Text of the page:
Introduction Compassion fatigue refers to the emotional and physical exhaustion that can be felt by professionals in caring roles, whereas compassion satisfaction encompasses the positive aspects of helping others. Levels of compassion satisfaction and fatigue have been found to be inconsistent in palliative care professionals. This could have serious implications for patients, professionals, and organisations.
Aim This study explored the experiences of 12 clinical psychologists working in palliative care to learn more about the impact that supporting people at the end of life has on compassion and the support that professionals may require to remain resilient and practice self-care.
Method A qualitative approach was taken, using semi-structured interviews and interpretative phenomenological analysis.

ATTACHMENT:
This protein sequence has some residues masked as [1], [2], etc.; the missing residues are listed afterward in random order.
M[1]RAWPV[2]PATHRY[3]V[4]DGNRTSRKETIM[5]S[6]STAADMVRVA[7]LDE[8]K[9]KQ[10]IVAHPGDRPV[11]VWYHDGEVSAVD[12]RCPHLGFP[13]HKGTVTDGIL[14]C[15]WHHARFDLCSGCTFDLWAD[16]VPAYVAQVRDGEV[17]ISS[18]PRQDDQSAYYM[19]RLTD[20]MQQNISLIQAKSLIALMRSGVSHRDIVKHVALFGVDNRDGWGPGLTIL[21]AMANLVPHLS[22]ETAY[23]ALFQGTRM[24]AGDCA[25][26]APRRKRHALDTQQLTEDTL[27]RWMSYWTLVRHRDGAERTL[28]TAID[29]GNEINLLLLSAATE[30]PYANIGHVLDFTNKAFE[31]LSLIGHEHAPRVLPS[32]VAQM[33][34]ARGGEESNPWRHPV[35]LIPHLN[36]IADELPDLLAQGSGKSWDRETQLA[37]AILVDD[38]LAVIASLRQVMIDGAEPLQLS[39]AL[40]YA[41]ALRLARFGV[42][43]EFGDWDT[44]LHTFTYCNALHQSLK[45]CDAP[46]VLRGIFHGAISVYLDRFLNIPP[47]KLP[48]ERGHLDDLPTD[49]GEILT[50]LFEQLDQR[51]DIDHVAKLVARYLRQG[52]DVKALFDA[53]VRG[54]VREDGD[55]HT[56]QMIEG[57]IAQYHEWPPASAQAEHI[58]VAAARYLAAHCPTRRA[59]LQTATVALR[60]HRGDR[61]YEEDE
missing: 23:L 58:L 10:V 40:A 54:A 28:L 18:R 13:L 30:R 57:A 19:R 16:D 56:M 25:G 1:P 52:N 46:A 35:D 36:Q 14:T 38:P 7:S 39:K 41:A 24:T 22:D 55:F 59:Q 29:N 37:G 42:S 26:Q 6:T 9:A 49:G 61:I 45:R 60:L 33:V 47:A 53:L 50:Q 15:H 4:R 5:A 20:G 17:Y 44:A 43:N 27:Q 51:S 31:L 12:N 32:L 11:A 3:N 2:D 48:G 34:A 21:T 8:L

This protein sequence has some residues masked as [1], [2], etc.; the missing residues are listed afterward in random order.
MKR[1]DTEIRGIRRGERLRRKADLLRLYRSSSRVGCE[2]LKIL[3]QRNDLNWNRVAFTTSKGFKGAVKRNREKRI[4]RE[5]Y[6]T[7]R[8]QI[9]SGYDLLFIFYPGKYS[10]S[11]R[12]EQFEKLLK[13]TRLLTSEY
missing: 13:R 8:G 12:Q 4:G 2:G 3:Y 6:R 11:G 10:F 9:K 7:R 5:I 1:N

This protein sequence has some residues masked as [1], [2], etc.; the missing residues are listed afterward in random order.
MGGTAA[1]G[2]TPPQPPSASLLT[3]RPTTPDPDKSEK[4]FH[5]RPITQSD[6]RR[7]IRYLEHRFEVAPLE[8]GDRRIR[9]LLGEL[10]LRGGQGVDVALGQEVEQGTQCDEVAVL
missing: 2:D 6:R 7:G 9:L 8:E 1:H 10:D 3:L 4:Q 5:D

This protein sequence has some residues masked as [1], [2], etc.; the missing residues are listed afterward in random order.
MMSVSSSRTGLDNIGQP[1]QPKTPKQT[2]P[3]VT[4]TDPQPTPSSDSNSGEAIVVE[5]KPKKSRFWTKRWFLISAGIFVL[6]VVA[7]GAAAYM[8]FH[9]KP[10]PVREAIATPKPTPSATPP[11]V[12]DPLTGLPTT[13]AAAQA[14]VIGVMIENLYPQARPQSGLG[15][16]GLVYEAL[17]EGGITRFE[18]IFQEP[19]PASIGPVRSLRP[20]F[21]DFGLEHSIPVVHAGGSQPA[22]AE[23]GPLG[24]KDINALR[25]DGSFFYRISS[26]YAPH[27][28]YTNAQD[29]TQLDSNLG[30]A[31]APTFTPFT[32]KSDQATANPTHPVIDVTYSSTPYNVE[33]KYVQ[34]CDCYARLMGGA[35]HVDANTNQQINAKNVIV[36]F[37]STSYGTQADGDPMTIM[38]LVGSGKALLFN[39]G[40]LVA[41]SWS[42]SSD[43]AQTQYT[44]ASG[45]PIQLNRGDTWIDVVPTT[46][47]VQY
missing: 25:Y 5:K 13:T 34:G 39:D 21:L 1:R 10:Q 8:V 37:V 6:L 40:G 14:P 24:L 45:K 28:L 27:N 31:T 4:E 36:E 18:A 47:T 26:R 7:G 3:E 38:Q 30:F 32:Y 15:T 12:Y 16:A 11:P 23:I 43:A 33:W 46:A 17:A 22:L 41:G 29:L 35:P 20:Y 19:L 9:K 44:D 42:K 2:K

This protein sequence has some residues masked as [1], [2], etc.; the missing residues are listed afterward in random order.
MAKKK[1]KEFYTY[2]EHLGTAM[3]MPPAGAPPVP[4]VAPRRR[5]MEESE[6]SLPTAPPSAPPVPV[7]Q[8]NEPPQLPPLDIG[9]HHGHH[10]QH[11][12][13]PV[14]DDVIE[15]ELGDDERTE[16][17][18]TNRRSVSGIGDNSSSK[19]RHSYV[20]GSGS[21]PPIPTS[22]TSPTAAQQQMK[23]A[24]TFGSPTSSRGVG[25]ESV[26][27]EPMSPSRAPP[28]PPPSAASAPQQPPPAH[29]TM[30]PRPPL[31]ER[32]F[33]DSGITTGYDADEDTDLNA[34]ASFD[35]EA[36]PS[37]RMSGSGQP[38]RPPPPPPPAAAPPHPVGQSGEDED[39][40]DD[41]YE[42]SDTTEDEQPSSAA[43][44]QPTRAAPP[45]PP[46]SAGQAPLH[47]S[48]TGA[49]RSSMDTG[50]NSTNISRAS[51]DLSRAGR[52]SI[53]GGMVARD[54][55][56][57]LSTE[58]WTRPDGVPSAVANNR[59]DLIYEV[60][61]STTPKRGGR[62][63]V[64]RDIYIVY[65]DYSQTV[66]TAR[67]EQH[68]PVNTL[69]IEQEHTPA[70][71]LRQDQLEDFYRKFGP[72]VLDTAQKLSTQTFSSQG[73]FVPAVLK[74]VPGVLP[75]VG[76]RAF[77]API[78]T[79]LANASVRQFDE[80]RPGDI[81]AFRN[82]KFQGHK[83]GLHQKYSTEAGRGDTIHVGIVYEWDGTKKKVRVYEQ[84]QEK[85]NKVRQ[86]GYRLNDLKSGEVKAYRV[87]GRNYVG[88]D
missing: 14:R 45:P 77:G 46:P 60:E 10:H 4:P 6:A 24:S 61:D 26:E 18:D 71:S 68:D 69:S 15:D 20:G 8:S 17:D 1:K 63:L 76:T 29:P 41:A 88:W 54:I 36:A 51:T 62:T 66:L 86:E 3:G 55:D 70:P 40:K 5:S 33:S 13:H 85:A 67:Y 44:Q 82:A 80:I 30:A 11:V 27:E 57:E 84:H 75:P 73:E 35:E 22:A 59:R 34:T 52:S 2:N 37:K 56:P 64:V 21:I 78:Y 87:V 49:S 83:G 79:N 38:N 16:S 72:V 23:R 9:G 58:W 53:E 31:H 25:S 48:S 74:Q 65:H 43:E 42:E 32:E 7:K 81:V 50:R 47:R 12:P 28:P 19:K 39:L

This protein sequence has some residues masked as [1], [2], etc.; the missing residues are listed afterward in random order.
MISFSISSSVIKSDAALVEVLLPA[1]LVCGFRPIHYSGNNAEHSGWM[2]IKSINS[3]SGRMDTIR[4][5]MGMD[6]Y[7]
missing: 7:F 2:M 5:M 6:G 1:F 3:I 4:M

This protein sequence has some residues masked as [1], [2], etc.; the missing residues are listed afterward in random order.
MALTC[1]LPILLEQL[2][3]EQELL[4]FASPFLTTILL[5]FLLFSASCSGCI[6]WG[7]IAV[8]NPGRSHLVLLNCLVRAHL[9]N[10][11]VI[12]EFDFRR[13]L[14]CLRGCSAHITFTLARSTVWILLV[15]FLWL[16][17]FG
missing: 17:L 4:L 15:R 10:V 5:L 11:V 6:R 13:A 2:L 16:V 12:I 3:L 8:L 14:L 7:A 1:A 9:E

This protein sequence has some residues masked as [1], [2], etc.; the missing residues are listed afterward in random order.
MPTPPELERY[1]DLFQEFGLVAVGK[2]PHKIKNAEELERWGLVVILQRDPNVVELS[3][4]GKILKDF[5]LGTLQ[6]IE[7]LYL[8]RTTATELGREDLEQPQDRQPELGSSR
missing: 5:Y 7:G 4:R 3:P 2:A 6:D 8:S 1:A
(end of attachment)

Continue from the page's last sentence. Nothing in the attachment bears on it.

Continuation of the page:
Results Six overarching themes were identified: Being Part of Something Special, The Therapeutic Relationship at The End of Life, Pressure to do More With Less, The Change in Self as a Result of Involvement, The Idea of the Consummate Professional, and Practicing What you Preach. The professionals’ experiences were characterised by the relationship between them and patients at the end of life, the lasting impact of the work on professionals, and the effects of recent organisational change in healthcare.
Conclusions Professionals working in palliative care should be supported to reflect on their experiences of compassion fatigue and satisfaction, and encouraged to consider how to practice good self-care to protect their well-being, build resilience and ensure the quality of patient care.
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